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I, Keano still has fans in raptures

ARGUMENTS can be costly but Keano has always bucked the trend.

His infamous Saipan row has spawned one of the most successful moneyspinning Irish musicals of all time. Billed as A Comedy of Epic Proportions, it has generated equally epic earnings: ticket sales in excess of €10 million since it first swept the boards in 2005.

Gladatorial, glib and just a tad gay, it has played to packed houses every since it kicked off at the Olympia, to where it now returns.

Previous tours of the production have seen it play to more than 500,000.

A tragedy in togas, it is an allegory of the World Cup bust-up between Roy Keane and Mick McCarthy. In Roman times, an ancient federation sends a legion, led by the stubborn General Macartacus, to an island to prepare for war. Their greatest warrior, Keano, has a passion for perfection surpassed only by his fierce and unpredictable temper. The problems start when Keano arrives to prepare for battle: the ground is too hard, the troops are running amok and the Federation has forgotten battle garb.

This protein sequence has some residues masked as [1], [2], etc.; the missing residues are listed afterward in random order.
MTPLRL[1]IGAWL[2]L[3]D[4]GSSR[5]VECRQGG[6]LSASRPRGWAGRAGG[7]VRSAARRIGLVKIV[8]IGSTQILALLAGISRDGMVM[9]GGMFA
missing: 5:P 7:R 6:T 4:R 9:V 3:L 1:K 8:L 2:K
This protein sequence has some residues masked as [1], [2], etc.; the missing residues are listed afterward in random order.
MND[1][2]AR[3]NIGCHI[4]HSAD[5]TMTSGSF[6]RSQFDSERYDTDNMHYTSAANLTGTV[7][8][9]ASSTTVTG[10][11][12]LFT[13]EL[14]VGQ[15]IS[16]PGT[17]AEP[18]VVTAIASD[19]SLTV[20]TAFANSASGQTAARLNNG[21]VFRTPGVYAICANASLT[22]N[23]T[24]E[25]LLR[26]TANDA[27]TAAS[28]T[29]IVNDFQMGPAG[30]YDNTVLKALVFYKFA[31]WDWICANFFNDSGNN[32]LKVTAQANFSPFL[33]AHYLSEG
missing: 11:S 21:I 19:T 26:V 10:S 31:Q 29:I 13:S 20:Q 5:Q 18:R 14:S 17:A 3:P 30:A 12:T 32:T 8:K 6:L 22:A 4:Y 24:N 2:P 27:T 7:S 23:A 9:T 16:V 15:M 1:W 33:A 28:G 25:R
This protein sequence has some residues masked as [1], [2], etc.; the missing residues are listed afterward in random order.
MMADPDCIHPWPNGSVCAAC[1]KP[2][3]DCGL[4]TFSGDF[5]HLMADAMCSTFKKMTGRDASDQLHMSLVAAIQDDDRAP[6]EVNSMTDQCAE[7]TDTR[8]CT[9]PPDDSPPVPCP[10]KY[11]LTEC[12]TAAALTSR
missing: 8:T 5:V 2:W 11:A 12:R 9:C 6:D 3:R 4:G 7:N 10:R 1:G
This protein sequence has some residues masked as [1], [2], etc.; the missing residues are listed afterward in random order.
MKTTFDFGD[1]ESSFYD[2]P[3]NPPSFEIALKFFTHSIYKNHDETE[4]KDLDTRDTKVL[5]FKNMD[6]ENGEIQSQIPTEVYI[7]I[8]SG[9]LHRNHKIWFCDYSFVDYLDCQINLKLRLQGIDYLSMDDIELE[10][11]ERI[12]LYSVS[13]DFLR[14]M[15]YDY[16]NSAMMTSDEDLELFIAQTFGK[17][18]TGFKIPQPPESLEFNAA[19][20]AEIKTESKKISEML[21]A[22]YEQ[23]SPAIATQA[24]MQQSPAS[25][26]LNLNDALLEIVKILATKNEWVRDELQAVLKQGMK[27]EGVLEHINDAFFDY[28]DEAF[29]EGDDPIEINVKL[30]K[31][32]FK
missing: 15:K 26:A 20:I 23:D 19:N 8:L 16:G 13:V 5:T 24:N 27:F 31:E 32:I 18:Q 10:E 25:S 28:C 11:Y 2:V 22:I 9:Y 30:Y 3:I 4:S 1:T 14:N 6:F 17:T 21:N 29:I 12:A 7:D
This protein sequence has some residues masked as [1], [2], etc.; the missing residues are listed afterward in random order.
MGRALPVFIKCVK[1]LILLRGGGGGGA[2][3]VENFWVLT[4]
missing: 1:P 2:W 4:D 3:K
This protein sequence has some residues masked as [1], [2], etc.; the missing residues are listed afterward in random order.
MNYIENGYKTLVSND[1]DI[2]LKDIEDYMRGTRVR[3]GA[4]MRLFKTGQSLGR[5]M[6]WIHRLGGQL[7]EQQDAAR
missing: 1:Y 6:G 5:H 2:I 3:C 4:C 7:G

The new production of I, Keano, which runs at the Olympia until February 24, is larger in scale than the original. It has a new director and cast, and has been re-worked to update the show and involve more song and dance numbers.

"I’ve worked with the writers of the show, Arthur Matthews, Michael Nugent and Paul Woodfull, to make sure this new production of I, Keano does not seem dated," explains Terry Byrne, who has taken over from Peter Sheridan as director.

"The chronology of the play and the basic plot line remain the same, but we’ve worked in references to a lot of things that have happened to the characters in their real lives since Saipan.

"There’s one incident, for instance, where Keane swears he will never work with Quinn again, but of course, he has done."

The new production also has a brand new layout and design and a number of new actors have joined the cast, including Jamie Beamish in the lead role.

After the Olympia, I, Keano will tour eight different venues in 10 weeks.

"No matter how many people have seen it already, there seems to be no end of demand for it," said Byrne.

I, Keano runs at the INEC, Gleneagle, Killarney from March 12-16; Leisureland, Galway from March 20-25; TF Theatre Royal, Castlebar from March 28-31, Dun Mhuire, Wexford from April 3-7; the Opera House, Cork from April 10-21; the Waterfront Hall, Belfast from April 23-25; the Millennium Centre, Derry from April 30-May 5, and the UL Concert Hall, Limerick from May 8-12.